July 16, 2021
The Lawrence Livermore Laboratory Women’s Association and Diversity, Equity and Inclusion programs at Lawrence Livermore, in partnership with the Livermore Lab Foundation, hosted a candid and meaningful virtual panel presentation discussing a variety of issues raised in “Picture a Scientist.” The documentary chronicles the bias, harassment and institutional discrimination experienced by women researchers throughout their careers and addresses how they are paving the way for a new generation of women scientists.
Prior to the live panel presentation, LLNL employees, students, community members and retirees were given a special screening of the film to enhance awareness of gender bias and diversity, equity and inclusion in science, technology, engineering and mathematics fields. “Picture a Scientist” is now available to stream via Netflix.
Sharing their insight and perspectives were panelists Kim Budil, LLNL director; Jane Willenbring, associate professor of Geological Sciences at Stanford University (a researcher featured in the film); and the president of Las Positas College, Dryell Foster. They were joined by LLNL employees Jason Cruz, systems engineer and chair of LLNL’s Asian Pacific American Council employee resource group; and Monique Warren, environmental engineer and past chair of the African American Body of Laboratory Employees employee resource group
Lawrence Livermore mechanical technologist Brandon Fischer came up short in his bid to qualify for the Tokyo Olympics, but his accomplishments in and out of the pool make him stand out.
Fischer, 32, came in 15th place in the 100- and 200-meter breaststroke at the U.S. Olympic trials (WAVE II) in Omaha, Nebraska last month; only the top two advanced.
But Fischer’s story is more about drive and perseverance than any single result. He’s four-time Olympic trials participant.
He’s the only guy in his 30s in either of his events to make the top 16. He also was the fastest American ever at the age of 30 years or older in his events in 2019 in long course.
Using wind tunnel measurements and computational fluid dynamics simulations, Lawrence Livermore National Laboratory (LLNL) engineers have demonstrated that aerodynamically integrated vehicle shapes decrease body-axis drag in a crosswind, creating large negative front pressures that effectively “pull” the vehicle forward against the wind, much like a sailboat.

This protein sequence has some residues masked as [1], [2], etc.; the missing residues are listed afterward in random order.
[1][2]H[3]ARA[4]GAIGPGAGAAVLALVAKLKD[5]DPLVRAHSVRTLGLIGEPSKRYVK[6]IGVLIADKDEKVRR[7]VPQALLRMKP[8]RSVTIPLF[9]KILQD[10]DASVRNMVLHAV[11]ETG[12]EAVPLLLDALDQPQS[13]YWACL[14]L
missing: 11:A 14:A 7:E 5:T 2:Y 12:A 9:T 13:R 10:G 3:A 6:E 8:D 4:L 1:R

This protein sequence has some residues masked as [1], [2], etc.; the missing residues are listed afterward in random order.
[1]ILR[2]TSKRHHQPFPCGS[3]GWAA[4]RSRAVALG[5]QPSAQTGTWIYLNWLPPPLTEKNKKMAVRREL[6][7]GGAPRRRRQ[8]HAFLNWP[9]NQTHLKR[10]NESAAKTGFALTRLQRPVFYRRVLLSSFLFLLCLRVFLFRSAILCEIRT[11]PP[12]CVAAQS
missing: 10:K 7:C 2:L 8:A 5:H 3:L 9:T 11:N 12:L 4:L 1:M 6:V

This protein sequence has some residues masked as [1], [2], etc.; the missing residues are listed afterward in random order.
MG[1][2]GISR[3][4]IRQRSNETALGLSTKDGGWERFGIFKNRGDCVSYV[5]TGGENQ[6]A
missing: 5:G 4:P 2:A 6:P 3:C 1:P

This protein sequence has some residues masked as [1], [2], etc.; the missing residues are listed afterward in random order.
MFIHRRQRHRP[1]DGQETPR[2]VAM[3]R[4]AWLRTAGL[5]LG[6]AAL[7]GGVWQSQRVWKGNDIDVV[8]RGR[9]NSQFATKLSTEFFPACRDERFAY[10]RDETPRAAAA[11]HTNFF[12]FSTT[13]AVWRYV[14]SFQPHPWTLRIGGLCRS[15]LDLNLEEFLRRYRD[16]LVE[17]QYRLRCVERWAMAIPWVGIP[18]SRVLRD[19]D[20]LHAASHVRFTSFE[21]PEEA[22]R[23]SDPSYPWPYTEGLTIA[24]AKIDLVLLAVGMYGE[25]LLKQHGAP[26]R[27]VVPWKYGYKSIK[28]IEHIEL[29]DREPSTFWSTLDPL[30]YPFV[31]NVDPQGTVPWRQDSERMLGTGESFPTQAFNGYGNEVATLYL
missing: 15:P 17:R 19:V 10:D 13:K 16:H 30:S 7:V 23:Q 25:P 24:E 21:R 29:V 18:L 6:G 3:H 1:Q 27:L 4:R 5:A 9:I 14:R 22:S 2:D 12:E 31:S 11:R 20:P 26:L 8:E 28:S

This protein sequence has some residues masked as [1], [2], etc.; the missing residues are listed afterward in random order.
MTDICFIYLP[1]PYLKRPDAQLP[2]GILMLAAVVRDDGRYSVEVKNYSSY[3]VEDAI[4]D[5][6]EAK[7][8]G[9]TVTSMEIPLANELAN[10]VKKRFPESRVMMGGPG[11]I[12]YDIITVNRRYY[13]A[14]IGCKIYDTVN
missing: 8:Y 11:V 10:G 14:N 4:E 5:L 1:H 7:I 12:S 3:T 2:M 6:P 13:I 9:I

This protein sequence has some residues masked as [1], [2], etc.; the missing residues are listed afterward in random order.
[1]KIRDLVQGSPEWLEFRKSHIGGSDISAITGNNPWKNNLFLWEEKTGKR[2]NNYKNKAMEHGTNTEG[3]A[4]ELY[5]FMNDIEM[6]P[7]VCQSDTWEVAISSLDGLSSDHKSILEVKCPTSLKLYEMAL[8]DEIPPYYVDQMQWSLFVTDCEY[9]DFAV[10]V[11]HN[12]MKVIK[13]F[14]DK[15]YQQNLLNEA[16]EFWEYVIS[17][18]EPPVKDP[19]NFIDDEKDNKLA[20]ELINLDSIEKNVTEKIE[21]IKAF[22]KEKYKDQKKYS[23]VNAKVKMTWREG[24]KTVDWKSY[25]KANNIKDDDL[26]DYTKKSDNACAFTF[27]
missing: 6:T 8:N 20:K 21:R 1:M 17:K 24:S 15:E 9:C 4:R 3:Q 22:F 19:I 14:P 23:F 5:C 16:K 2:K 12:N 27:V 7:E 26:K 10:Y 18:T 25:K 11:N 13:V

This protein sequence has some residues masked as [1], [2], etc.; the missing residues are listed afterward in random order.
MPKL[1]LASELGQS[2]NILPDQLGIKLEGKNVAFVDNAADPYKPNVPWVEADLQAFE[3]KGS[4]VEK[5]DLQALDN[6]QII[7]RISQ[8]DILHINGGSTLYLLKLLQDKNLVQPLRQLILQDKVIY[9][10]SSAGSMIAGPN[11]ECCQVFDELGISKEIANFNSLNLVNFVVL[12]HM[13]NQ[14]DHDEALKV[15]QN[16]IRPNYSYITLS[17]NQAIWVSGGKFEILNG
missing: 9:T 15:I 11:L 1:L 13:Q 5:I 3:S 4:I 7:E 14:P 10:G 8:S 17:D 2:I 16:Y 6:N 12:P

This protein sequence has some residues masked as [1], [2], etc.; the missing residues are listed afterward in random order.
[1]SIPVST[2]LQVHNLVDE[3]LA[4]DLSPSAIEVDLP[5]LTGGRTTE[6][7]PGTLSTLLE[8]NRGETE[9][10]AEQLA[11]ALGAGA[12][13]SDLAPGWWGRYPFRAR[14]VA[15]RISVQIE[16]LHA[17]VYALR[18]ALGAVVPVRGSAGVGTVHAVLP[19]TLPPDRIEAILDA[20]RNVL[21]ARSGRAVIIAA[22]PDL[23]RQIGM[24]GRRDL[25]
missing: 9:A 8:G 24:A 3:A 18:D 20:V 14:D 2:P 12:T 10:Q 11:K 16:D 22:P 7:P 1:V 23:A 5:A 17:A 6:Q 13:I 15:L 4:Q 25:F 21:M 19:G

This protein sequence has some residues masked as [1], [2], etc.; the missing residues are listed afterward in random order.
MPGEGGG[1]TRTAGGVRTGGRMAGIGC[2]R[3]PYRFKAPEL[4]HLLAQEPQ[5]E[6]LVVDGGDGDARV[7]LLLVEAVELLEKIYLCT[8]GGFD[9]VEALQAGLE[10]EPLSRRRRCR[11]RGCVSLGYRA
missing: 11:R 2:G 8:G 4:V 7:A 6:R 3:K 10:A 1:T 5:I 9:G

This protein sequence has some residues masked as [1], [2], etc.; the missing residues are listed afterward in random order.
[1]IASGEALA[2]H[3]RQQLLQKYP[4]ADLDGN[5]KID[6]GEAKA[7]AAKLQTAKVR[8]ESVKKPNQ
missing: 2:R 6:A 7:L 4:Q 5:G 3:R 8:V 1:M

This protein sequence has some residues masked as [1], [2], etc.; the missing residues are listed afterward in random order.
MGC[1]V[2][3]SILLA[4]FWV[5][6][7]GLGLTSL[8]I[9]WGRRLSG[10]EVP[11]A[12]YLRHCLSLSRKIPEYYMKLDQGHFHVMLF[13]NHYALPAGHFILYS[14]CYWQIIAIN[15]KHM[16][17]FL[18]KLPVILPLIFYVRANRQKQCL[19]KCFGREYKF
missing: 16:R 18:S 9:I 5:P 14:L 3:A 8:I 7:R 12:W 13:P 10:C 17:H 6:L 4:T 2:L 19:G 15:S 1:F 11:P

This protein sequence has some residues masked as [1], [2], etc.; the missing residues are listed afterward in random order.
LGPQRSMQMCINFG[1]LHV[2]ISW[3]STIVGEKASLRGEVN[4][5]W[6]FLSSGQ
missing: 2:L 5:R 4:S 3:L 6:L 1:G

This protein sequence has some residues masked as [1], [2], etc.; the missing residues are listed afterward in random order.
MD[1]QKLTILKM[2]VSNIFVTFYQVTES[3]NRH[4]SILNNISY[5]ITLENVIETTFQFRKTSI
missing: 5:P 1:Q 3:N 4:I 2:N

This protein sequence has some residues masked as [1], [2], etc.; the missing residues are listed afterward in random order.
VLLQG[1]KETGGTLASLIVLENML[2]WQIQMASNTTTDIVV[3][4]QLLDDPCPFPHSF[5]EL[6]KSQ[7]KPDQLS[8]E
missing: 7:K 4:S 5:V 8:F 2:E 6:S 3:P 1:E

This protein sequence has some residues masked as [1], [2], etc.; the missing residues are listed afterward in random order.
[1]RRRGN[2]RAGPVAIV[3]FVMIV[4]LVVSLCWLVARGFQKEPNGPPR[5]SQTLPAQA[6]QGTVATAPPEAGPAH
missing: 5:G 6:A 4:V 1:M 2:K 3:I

Within the United States, domestic freight is dominated by heavy vehicles, which handle approximately 81 percent of the total freight weight and nearly 86 percent of the total value of freight shipments. Although heavy vehicles comprise just 4 percent of all on-road vehicles, they are responsible for more than 20 percent of all transportation-related fuel consumption and greenhouse gas emissions. One of the main sources of inefficiency contributing to the low fuel economy (about 6 miles per gallon) of heavy vehicles is their relatively large body-axis drag.
“We’ve come up with a solution that would completely transform the trucking industry to become more fuel efficient while helping save the planet by cutting carbon emissions,” said LLNL computer scientist Kambiz Salari.
LLNL’s Dayne Fratanduono, an experimental physicist at Lawrence Livermore National Laboratory, was recently featured on a Science podcast. He talked with producer Meagan Cantwell about new standards for how gold and platinum change under extreme pressure.
Fratanduono discussed how these standards will help researchers make more precise measurements of extreme pressure in the future.
A few common bacterial groups gobble up the majority of carbon in soil. The bacterial groups found in ecosystems across the planet are responsible for more than half of carbon cycling in soils, according to new findings from researchers at Lawrence Livermore National Laboratory and Northern Arizona University.
that despite the diversity of microbial taxa found in wild soils gathered from four different ecosystems, only three to six groups of bacteria common in these ecosystems were responsible for most of the soil carbon use.
Soil contains twice as much carbon as all vegetation on earth, and so predicting how carbon is stored in soil and released as CO2 is a critical calculation in understanding future climate dynamics.
The research team, which included scientists from Pacific Northwest National Laboratory, University of Massachusetts-Amherst and West Virginia University, is asking how such key bacterial processes should be accounted for in earth system and climate models.